Featured Research

from universities, journals, and other organizations

Study Using Structural MRI May Help Accurately Diagnose Dementia Patients

Date:
July 17, 2009
Source:
Mayo Clinic
Summary:
A new study may help physicians differentially diagnose three common neurodegenerative disorders in the future.

A new Mayo Clinic study may help physicians differentially diagnose three common neurodegenerative disorders in the future. The study will be presented at the Alzheimer's Association International Conference on Alzheimer's Disease on July 11 in Vienna.

In this study, Mayo Clinic researchers developed a framework for MRI-based differential diagnosis of three common neurodegenerative disorders: Alzheimer's disease, frontotemporal lobar degeneration, and Lewy body disease using Structural MRI. Currently, examination of the brain at autopsy is the only way to confirm with certainty that a patient had a specific form of dementia.

The framework, which is called "STructural Abnormality iNDex" or STAND-Map, shows promise in accurately diagnosing dementia patients while they are alive. The rationale is that if each neurodegenerative disorder can be associated with a unique pattern of atrophy specific on MRI, then it may be possible to differentially diagnose new patients. The study looked at 90 patients from the Mayo Clinic database who were confirmed to have only a single dementia pathology and also underwent an MRI at the time of clinical diagnosis of dementia. Using the STAND-Map framework, researchers predicted an accurate pathological diagnosis 75 to 80 percent of the time.

"The STAND-Map framework might have great potential in early diagnosis of dementia patients," says Prashanthi Vemuri, Ph.D., a senior research fellow at the Mayo Clinic aging and dementia imaging research lab and lead author of the study. "The next step would be to test the framework on a larger population to see if we can replicate these results and improve the accuracy level we achieved in this proof of concept study. In turn, this may lead to better treatment options for dementia patients."

The senior author of this Mayo Clinic research study is Clifford Jack, M.D. Other members included Kejal Kantarci, M.D.; Matthew L. Senjem; Jeffrey Gunter; Jennifer Whitwell, Ph.D.; Keith Josephs, M.D.; David Knopman, M.D.; Bradley Boeve, M.D.; Tanis Ferman, Ph.D.; Dennis Dickson, M.D.; and Ronald Petersen, M.D., Ph.D.

This work was supported in part by National Institutes of Health (NIH) grants, Robert H. Smith Family Foundation Research Fellowship, Alexander Family Alzheimer's Disease Research Professorship.


Story Source:

The above story is based on materials provided by Mayo Clinic. Note: Materials may be edited for content and length.


Cite This Page:

Mayo Clinic. "Study Using Structural MRI May Help Accurately Diagnose Dementia Patients." ScienceDaily. ScienceDaily, 17 July 2009. <www.sciencedaily.com/releases/2009/07/090711085224.htm>.
Mayo Clinic. (2009, July 17). Study Using Structural MRI May Help Accurately Diagnose Dementia Patients. ScienceDaily. Retrieved September 2, 2014 from www.sciencedaily.com/releases/2009/07/090711085224.htm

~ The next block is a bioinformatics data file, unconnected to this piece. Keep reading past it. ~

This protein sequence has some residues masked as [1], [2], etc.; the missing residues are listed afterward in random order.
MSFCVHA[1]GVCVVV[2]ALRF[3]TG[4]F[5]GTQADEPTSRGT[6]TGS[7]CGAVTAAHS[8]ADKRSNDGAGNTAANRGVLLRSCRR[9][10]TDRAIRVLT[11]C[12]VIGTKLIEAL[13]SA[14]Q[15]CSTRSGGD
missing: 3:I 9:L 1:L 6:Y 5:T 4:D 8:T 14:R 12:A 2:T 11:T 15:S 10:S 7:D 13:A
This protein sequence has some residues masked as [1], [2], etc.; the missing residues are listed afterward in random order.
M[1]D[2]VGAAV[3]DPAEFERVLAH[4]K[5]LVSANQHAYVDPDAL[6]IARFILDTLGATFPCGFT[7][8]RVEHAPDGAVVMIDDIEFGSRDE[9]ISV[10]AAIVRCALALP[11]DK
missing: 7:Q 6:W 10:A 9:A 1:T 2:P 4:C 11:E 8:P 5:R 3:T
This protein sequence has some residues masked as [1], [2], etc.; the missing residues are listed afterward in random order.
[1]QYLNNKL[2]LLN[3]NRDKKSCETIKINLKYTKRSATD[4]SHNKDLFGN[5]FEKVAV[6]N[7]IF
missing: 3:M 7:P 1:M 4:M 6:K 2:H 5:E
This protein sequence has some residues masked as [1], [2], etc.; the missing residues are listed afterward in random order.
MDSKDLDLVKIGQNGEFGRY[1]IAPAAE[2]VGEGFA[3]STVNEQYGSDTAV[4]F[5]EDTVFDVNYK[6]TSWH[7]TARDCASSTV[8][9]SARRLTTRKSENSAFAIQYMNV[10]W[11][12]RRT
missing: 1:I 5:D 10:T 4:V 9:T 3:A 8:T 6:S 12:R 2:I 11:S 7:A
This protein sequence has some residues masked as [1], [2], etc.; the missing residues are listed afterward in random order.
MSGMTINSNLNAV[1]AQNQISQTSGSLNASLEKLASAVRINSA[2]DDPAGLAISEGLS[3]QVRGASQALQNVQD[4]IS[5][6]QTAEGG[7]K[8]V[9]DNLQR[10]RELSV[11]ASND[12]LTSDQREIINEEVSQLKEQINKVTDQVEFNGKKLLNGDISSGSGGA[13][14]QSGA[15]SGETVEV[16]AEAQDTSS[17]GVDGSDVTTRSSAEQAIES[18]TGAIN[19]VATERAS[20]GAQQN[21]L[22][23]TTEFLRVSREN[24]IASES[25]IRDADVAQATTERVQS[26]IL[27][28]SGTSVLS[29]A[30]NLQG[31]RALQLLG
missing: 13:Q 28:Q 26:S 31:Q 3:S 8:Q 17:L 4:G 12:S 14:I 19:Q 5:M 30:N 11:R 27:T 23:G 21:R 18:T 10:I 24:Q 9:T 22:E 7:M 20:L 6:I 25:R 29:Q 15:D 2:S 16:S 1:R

Mayo Clinic. "Study Using Structural MRI May Help Accurately Diagnose Dementia Patients." ScienceDaily. www.sciencedaily.com/releases/2009/07/090711085224.htm (accessed September 2, 2014).

Share This




More Mind & Brain News

Tuesday, September 2, 2014

Featured Research

from universities, journals, and other organizations


Featured Videos

from AP, Reuters, AFP, and other news services

Can You Train Your Brain To Eat Healthy?

Can You Train Your Brain To Eat Healthy?

Newsy (Sep. 1, 2014) New research says if you condition yourself to eat healthy foods, eventually you'll crave them instead of junk food. Video provided by Newsy
Powered by NewsLook.com
Coffee Then Napping: The (New) Key To Alertness

Coffee Then Napping: The (New) Key To Alertness

Newsy (Aug. 30, 2014) Researchers say having a cup of coffee then taking a nap is more effective than a nap or coffee alone. Video provided by Newsy
Powered by NewsLook.com
Young Entrepreneurs Get $100,000, If They Quit School

Young Entrepreneurs Get $100,000, If They Quit School

AFP (Aug. 29, 2014) Twenty college-age students are getting 100,000 dollars from a Silicon Valley leader and a chance to live in San Francisco in order to work on the start-up project of their dreams, but they have to quit school first. Duration: 02:20 Video provided by AFP
Powered by NewsLook.com
Baby Babbling Might Lead To Faster Language Development

Baby Babbling Might Lead To Faster Language Development

Newsy (Aug. 29, 2014) A new study suggests babies develop language skills more quickly if their parents imitate the babies' sounds and expressions and talk to them often. Video provided by Newsy
Powered by NewsLook.com

Search ScienceDaily

Number of stories in archives: 140,361

Find with keyword(s):
Enter a keyword or phrase to search ScienceDaily for related topics and research stories.

Save/Print:
Share:

Breaking News:
from the past week

In Other News

... from NewsDaily.com

Science News

Health News

Environment News

Technology News



Save/Print:
Share:

Free Subscriptions


Get the latest science news with ScienceDaily's free email newsletters, updated daily and weekly. Or view hourly updated newsfeeds in your RSS reader:

Get Social & Mobile


Keep up to date with the latest news from ScienceDaily via social networks and mobile apps:

Have Feedback?


Tell us what you think of ScienceDaily -- we welcome both positive and negative comments. Have any problems using the site? Questions?
Mobile: iPhone Android Web
Follow: Facebook Twitter Google+
Subscribe: RSS Feeds Email Newsletters
Latest Headlines Health & Medicine Mind & Brain Space & Time Matter & Energy Computers & Math Plants & Animals Earth & Climate Fossils & Ruins